Social information use shapes the coevolution of sociality and virulence


Ashby B & Farine D (2022) Social information use shapes the coevolution of sociality and virulence. Evolution. (in press)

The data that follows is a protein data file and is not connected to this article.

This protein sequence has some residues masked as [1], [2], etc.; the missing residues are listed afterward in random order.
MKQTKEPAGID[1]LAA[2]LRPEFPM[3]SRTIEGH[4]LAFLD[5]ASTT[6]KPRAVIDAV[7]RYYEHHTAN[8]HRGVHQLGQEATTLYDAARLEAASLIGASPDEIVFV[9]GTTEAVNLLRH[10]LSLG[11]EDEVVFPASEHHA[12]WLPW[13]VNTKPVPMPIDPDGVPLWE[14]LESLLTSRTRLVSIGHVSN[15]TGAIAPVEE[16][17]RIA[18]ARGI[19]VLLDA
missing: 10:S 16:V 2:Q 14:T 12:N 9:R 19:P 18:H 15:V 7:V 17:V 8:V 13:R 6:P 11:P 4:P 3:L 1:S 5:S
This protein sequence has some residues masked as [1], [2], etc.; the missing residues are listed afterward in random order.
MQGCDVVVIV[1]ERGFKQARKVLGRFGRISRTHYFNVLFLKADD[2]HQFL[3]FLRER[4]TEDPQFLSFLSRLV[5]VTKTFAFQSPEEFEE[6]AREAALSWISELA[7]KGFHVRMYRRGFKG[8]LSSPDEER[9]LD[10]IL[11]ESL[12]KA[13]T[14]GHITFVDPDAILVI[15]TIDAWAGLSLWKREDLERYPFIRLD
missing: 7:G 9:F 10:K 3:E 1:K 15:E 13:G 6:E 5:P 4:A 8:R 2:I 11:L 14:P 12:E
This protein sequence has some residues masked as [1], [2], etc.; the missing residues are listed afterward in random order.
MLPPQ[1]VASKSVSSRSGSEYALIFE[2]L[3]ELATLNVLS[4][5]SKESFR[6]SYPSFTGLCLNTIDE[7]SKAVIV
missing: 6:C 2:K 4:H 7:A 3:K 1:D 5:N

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Social contacts can facilitate the spread of both survival-related information and infectious disease, but little is known about how these processes combine to shape host and parasite evolution. Here, we use a theoretical model that captures both transmission processes to investigate how host sociality and parasite virulence (co)evolve. We show how selection for sociality (and in turn, virulence) depends on both the intrinsic costs and benefits of social information and disease as well as their relative prevalence in the population. Specifically, greater sociality and lower virulence evolve when the risk of infection is either low or high and social information is neither very common nor too rare. Lower sociality and higher virulence evolve when the prevalence patterns are reversed. When disease and social information are both at moderate levels, the direction of selection depends on the relative costs and benefits of being infected or informed. We also show that sociality varies inversely with virulence, and that disease may be unable to constrain the evolution of sociality. Together, these findings provide new insights for our understanding of group living and how apparently opposing ecological processes can influence the evolution of sociality and virulence in a range of ways.